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Jimmy Fallon replacing Jay Leno; ‘The Tonight Show’ moving to N.Y.: Report
LOS ANGELES (AP) — As Jay Leno lobs potshots at ratings-challenged NBC in his "The Tonight Show" monologues, speculation is swirling the network is taking steps to replace the host with Jimmy Fallon next year and move the show from Burbank to New York.
NBC confirmed Wednesday it's creating a new studio for Mr. Fallon in New York, where he hosts "Late Night." But the network did not comment on a report that the digs at its Rockefeller Plaza headquarters may become home to a transplanted, Fallon-hosted "Tonight."
The New York Times reported the plan in a Wednesday story, citing unidentified network executives. The Hollywood Reporter had a March 1 report about a Fallon-Leno switch, which the network denied.
Looming over NBC is its messy, failed effort to replace Mr. Leno with Conan O'Brien, which ended in 2010 with Mr. Leno regaining "Tonight" and NBC losing Mr. O'Brien — who got a $45 million exit deal — to TBS. Mr. Leno's current "Tonight" contract expires in September 2014.
That occurred under a different regime, before NBCUniversal was taken over by Philadelphia-based Comcast Corp., which has a reputation for discipline. While NBC dithered and backtracked on its "Tonight" succession plan involving Mr. O'Brien, Comcast is likely to be more decisive.
"I don't know if it's possible to have a less orderly transition than Leno-O'Brien," said analyst Brad Adgate of media-buying firm Horizon Media.
Mr. Fallon contacted Mr. Leno in an effort to help smooth the potential switch, according to a Hollywood Reporter article Wednesday.
The latest roiling of the late-night waters began in January when ABC moved "Jimmy Kimmel Live" back to 11:35 p.m. Eastern to offer direct competition to Mr. Leno and CBS' David Letterman.
With the potential for Mr. Kimmel, 45, to draw advertiser-favored young viewers away from Mr. Leno (62) and Mr. Letterman (65), it's unsurprising that their networks might step up their succession planning.
At 38, Mr. Fallon is the youngest of the pack.
Mr. Leno, who took over "Tonight" from Johnny Carson in 1992, did not respond Wednesday to a request for comment. But he might be taking advantage of other ways to communicate — the "Tonight" stage and its audience of millions.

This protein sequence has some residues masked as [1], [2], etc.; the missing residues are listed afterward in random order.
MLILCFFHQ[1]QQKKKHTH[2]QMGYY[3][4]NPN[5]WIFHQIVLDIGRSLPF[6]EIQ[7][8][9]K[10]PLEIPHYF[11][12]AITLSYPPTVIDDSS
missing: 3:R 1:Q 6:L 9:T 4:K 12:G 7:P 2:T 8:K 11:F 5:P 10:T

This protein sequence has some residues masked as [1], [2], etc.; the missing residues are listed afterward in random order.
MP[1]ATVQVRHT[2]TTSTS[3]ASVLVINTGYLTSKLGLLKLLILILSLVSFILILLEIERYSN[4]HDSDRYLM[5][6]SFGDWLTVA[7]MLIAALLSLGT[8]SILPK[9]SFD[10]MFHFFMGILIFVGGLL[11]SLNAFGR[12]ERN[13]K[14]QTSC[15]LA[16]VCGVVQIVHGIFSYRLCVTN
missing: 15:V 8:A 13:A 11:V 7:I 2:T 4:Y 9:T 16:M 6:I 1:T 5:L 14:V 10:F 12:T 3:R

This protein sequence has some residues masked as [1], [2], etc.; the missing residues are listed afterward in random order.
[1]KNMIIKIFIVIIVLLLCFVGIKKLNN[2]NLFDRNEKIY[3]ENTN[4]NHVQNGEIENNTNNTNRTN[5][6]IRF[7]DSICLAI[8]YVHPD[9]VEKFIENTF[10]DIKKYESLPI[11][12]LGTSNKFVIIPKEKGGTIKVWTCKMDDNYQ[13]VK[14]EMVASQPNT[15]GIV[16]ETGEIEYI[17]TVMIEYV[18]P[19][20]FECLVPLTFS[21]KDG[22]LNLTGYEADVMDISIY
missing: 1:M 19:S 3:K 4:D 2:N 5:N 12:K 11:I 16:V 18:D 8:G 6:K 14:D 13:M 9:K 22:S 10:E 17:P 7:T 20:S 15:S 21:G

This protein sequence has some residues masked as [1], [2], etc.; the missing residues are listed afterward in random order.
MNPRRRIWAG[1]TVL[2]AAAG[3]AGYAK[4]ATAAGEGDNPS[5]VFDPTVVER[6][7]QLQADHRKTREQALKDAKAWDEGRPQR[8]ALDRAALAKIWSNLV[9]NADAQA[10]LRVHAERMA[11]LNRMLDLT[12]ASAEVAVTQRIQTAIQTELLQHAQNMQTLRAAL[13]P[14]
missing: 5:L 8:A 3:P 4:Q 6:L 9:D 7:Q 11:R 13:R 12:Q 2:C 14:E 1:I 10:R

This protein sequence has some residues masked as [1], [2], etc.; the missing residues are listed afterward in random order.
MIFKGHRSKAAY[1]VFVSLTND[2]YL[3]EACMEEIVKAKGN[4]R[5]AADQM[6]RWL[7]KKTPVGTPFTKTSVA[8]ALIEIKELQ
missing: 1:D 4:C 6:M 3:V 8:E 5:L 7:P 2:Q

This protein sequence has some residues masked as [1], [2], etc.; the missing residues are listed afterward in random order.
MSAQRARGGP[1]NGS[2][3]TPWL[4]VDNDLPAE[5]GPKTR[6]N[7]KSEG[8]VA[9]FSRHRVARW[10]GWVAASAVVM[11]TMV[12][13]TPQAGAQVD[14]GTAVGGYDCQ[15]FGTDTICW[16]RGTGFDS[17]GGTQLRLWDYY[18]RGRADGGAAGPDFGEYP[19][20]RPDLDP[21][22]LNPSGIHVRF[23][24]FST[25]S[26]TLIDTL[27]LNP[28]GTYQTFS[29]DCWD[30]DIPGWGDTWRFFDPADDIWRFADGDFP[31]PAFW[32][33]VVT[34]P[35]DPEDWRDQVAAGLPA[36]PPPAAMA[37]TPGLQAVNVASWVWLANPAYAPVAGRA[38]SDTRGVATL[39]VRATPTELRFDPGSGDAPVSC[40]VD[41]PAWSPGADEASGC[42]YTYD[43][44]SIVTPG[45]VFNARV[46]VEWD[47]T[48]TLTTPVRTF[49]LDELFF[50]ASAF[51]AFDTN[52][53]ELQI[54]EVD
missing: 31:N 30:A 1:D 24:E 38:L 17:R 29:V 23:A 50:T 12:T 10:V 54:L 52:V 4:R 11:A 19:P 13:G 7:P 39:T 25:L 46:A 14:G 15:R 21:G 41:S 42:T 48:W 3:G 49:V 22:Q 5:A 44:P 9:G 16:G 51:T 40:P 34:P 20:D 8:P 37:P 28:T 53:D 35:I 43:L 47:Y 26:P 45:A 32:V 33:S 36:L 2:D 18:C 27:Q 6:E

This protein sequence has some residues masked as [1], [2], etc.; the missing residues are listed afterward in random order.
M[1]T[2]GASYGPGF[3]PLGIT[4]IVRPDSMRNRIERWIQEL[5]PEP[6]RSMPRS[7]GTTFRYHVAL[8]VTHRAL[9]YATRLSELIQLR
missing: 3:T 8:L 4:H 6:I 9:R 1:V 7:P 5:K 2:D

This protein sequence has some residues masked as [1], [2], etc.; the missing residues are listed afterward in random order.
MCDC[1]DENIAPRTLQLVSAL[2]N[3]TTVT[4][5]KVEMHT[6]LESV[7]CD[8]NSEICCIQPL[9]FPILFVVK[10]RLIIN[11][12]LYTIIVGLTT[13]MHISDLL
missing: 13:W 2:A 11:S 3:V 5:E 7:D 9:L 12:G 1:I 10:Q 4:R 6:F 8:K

Although late-night hosts are known for needling their network bosses on-air, the timing of Mr. Leno's latest jabs at NBC seemed to make the network particularly uncomfortable. They reportedly asked him to stop; he hasn't.
"You know the whole legend of St. Patrick, right? St. Patrick drove all the snakes out of Ireland — and then they came to the United States and became NBC executives," Mr. Leno joked on Monday's show.
On Tuesday, he played off a news report about a Serbian woman with a rare brain condition that causes her to see the world upside down: "Isn't that crazy? It's unbelievable. She sees everything upside down. In fact, she thinks NBC is at the top of the ratings."
He kept up the pace Wednesday, according to a NBC transcript released after the show's taping and with gibe included. Mr. Leno quipped that scientists may be able to clone extinct species and bring them back from the dead, "so there's hope for NBC."
Mr. Leno, who briefly moved to prime time to make room for MR. O'Brien, has proved himself a wily survivor. Despite the challenge from MR. Kimmel, he and "Tonight" have remained top-rated so far.
But if a change is destined, NBC could be eying next year's Winter Olympics in Sochi, Russia, as a premium launch pad for a revamped "Tonight," Mr. Adgate, the analyst, said.
"If they're going to do it, it makes sense to do it when NBC is dominating television for 17 days," he said, and can heavily promote the "Tonight" switch. "They could have Fallon in Sochi, talking it up."
In the April issue of GQ magazine, "Late Night" producer Lorne Michaels ("Saturday Night Live") said a transition to Mr. Fallon had "an inevitability to it," adding that he was the closest to Carson that "I've seen of this generation."
By Donald Lambro
Growth spikes are little more than trend-free anomalies
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